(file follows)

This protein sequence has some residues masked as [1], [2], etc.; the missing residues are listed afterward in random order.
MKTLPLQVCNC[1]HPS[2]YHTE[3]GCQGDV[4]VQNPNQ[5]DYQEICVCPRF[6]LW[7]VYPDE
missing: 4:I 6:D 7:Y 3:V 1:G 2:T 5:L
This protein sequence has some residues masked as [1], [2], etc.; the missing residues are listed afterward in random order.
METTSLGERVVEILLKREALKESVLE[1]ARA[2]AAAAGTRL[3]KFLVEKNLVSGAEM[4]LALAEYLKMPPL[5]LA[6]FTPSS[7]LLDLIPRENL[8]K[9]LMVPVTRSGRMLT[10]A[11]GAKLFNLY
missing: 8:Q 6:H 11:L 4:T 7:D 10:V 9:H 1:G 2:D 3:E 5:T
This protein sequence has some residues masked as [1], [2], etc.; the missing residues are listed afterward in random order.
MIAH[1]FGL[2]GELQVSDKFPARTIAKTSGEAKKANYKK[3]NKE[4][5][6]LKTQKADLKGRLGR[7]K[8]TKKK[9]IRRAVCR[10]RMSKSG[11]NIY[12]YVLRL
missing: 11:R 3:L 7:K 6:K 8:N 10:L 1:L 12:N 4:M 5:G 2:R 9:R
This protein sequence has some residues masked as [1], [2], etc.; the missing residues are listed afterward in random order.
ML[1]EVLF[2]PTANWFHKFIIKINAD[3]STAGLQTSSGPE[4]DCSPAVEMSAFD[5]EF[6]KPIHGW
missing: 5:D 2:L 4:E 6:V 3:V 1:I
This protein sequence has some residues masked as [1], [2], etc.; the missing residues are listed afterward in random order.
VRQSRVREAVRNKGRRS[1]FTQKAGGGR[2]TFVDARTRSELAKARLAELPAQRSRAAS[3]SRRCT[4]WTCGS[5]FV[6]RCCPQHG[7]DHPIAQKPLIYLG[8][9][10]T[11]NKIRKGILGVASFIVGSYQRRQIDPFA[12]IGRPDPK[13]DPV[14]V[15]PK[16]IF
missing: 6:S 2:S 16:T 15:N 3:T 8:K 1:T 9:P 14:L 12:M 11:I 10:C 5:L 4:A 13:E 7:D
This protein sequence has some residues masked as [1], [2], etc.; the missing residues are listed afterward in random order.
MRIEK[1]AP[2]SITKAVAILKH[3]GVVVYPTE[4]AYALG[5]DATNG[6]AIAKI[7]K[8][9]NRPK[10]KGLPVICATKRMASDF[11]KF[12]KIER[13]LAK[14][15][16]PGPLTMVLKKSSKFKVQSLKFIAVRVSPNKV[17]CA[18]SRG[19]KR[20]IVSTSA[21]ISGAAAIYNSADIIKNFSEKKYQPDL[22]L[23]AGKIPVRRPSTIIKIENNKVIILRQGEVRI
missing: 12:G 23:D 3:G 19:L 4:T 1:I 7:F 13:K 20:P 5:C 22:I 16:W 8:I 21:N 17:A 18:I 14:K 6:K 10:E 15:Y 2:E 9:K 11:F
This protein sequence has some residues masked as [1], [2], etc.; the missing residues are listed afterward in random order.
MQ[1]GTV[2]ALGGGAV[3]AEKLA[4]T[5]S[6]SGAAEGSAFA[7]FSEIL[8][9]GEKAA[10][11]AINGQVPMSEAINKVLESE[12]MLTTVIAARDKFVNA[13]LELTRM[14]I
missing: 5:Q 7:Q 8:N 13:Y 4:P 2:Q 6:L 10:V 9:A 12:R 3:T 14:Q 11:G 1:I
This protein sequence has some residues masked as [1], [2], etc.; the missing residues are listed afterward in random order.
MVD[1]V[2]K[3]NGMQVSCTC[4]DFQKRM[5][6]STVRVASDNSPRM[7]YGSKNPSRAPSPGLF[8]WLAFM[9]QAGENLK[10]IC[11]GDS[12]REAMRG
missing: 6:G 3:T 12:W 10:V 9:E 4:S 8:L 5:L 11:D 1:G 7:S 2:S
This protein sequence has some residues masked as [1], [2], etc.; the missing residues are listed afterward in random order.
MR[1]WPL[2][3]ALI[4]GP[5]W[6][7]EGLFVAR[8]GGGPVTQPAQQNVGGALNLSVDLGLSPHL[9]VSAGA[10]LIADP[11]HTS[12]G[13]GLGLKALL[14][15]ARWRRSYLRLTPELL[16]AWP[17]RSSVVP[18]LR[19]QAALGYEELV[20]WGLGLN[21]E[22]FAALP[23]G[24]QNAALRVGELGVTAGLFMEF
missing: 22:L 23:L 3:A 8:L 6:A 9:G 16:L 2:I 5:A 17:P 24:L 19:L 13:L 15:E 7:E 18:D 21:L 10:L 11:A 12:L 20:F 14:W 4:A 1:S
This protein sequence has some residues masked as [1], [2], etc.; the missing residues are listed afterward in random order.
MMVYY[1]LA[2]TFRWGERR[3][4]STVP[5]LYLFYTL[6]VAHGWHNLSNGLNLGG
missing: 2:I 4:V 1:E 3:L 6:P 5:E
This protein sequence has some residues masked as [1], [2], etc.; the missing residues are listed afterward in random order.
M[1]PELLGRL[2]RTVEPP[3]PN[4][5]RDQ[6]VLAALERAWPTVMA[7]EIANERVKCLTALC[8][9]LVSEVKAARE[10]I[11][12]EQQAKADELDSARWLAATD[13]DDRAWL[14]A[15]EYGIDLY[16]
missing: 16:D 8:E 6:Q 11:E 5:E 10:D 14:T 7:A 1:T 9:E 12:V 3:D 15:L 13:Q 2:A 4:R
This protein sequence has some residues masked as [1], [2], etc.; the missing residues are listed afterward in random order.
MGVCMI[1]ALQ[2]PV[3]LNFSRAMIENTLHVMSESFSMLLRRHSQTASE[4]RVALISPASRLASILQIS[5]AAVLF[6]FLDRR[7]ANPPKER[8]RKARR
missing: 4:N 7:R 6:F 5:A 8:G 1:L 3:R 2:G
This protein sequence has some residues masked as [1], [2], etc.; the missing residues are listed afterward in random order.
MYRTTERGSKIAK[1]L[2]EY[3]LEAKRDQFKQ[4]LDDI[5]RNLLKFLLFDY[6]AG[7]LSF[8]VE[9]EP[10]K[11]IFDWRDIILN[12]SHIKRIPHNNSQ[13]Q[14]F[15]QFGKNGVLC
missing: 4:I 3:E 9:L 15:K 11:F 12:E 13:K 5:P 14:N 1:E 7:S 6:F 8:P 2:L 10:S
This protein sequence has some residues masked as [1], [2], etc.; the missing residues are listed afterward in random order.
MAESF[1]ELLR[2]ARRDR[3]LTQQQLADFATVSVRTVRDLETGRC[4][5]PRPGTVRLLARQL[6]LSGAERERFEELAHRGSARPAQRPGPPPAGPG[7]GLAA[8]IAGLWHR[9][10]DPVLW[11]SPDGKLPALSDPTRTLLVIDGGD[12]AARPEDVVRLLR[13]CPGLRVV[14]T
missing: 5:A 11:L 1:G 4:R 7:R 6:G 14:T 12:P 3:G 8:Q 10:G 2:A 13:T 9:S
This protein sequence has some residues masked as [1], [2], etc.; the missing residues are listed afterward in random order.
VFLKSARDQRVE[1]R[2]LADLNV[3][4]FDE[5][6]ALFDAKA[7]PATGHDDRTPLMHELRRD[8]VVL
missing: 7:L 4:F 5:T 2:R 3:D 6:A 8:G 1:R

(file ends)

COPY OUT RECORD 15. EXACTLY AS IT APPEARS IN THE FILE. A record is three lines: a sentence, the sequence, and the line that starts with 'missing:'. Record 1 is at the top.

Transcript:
This protein sequence has some residues masked as [1], [2], etc.; the missing residues are listed afterward in random order.
VFLKSARDQRVE[1]R[2]LADLNV[3][4]FDE[5][6]ALFDAKA[7]PATGHDDRTPLMHELRRD[8]VVL
missing: 7:L 4:F 5:T 2:R 3:D 6:A 8:G 1:R